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February 4, 2022

Vintage Hooded Portable Hair Dryers for Women at Home From the 1960s and 1970s

The home hair dryer is a big success these days, and little wonder. New models are a far cry from the first models, which had to be held, or were used with a sort of wind tunnel over the head.

To make best use of the home hair dryer, plan setting sessions for a time when other beauty chores can be done. A facial treatment, pedicure and manicure suggest themselves.

Of course, the great boon of the home hair dryer is its speed. When hair is set on large rollers, it can dry a coiffure fast enough to allow for morning settings. This can mean eliminating the custom of sleeping all night on rollers.

Coiffures can be quickly refreshed with modern dryers. The heat settings on modern home dryers are controllable, so women can have the warmth they prefer. Use these controls to dry different hair textures properly. Coarser hair can stand higher heat than fine hair.

If the hair is smoothly rolled and dried at the proper temperature, its sheen and life will be measurably improved. Dry overly curly hair at a low heat and it will kink less. Straight hair dried at higher temperatures seems to have more body.

1 comment:

  1. The hair dryer in the third photo down from the top, that looks like the one I have. I got it used in 1986 --it was probably ten or fifteen years old then-- and it still works great for my purpose: It's next to the bed, with the hose going under the blankets (no hood). In winter I switch it on low or medium while I brush my teeth. So except when the power was out I've never had to get into a cold bed since. When it's cold in the house and the bed is hot inside when you get in, it's so perfect.

    A couple of times over the years it began to rattle. I took it apart, reset the motor bearings, screwed it back together, and it's good as new. Also one time the switch failed so I put in a switch from something else.

    I have a vacuum cleaner from the Korean War era. The electrical cord wears out every ten or fifteen years where it strains at the grommet, and when that happens I cut a few inches off and open the case and reattach it inside with wire nuts. It has a big-mouth cloth bag that you empty into the trash bin and put back. You never have to buy a bag. It just keeps working and working, for the shop and the house. There were several winters in the late 1980s and early 1990s where I used it, on a very long hose to the back room to keep the noise out, to force air through the woodstove convection vents, and it was often running continuously all night, a forced air furnace.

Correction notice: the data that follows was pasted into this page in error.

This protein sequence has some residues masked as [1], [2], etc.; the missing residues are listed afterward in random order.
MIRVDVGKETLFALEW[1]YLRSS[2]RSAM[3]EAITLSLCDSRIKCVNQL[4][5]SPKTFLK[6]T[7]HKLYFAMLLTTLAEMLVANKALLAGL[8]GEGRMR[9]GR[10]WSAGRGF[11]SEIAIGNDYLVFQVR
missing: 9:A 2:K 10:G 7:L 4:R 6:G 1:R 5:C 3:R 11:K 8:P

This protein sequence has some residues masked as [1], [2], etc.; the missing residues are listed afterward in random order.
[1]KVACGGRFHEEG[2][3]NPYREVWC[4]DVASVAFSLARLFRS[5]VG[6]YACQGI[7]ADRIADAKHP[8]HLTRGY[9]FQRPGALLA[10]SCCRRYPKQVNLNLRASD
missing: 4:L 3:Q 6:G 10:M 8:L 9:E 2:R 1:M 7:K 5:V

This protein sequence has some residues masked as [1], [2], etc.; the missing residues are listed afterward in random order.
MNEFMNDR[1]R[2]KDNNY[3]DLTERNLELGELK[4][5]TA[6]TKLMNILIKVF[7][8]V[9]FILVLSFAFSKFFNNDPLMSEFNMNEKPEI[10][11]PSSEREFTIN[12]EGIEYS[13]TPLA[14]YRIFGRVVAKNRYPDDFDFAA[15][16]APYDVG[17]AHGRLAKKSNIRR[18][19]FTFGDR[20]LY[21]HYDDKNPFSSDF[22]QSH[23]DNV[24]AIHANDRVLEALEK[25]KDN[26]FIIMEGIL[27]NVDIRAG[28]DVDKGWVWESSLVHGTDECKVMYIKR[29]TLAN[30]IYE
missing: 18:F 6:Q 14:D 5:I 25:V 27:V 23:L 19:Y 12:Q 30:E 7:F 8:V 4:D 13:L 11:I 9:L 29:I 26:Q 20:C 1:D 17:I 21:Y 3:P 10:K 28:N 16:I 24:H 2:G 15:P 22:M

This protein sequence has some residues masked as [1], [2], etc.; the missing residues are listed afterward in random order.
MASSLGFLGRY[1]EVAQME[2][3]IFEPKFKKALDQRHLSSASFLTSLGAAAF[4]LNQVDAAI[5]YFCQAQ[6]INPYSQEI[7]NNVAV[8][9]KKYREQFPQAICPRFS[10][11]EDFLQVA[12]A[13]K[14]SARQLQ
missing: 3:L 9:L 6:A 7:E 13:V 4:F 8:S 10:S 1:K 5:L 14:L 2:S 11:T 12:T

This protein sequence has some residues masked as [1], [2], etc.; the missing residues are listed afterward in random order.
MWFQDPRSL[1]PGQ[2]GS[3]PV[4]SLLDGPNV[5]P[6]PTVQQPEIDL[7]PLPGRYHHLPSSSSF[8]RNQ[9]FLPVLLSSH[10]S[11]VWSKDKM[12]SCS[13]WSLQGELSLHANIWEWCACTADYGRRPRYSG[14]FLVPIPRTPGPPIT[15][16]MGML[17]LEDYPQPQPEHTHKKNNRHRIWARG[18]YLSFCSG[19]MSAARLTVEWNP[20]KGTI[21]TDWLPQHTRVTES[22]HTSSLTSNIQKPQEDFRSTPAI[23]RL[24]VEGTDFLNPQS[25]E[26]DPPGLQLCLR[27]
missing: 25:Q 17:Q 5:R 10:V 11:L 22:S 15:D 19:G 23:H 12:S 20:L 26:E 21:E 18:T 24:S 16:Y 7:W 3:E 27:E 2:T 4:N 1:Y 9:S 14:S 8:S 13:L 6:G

Look at the appliances and tools and things of recent vintage, your vacuum cleaner or toaster or microwave oven or iron or bathroom heater or whatever. Try to imagine, with a straight face, these things lasting in normal use even for just five years before breaking without possibility of cheap or free repair. Try to imagine any appliance made today lasting eighty or a hundred years.

    I have a 600-watt G.E. Focalypse silent parabolic reflector room heater that was made in the 1930s. Only a couple of years ago its resistance coil corroded to the point of being unfixable. It doesn't have a switch. It has no moving parts. You turned it on by plugging it in. I was just at the hardware store yesterday and I walked down a whole aisle of electric heaters, all made of plastic, and every one of them had a digital display, a fragile touch-panel, and a little computer in it (!); many of them had a remote-control wand requiring batteries. I would be surprised to find one in ten of those units still working in five years. There's a shed for electronics at the local dump that's always full of broken electric heaters and inkjet printers and music electronics and teevee sets and so on. (That reminds me: I'm still using my H.P. Laserjet 5MP printer that was made in 1996, that I bought used in the early 2000s. When cheap toner cartridges got scarce for it I started buying toner in bottles and refilling my own. It costs $5 for enough toner to print 2,500 pages.

    The main thing that goes wrong with big flat-screen teevee sets is the cheap capacitors in the power supply or on the motherboard. It would have cost an extra dollar or two each set for the manufacturers to build every one of those teevees to last until someone shot it with a crossbow.




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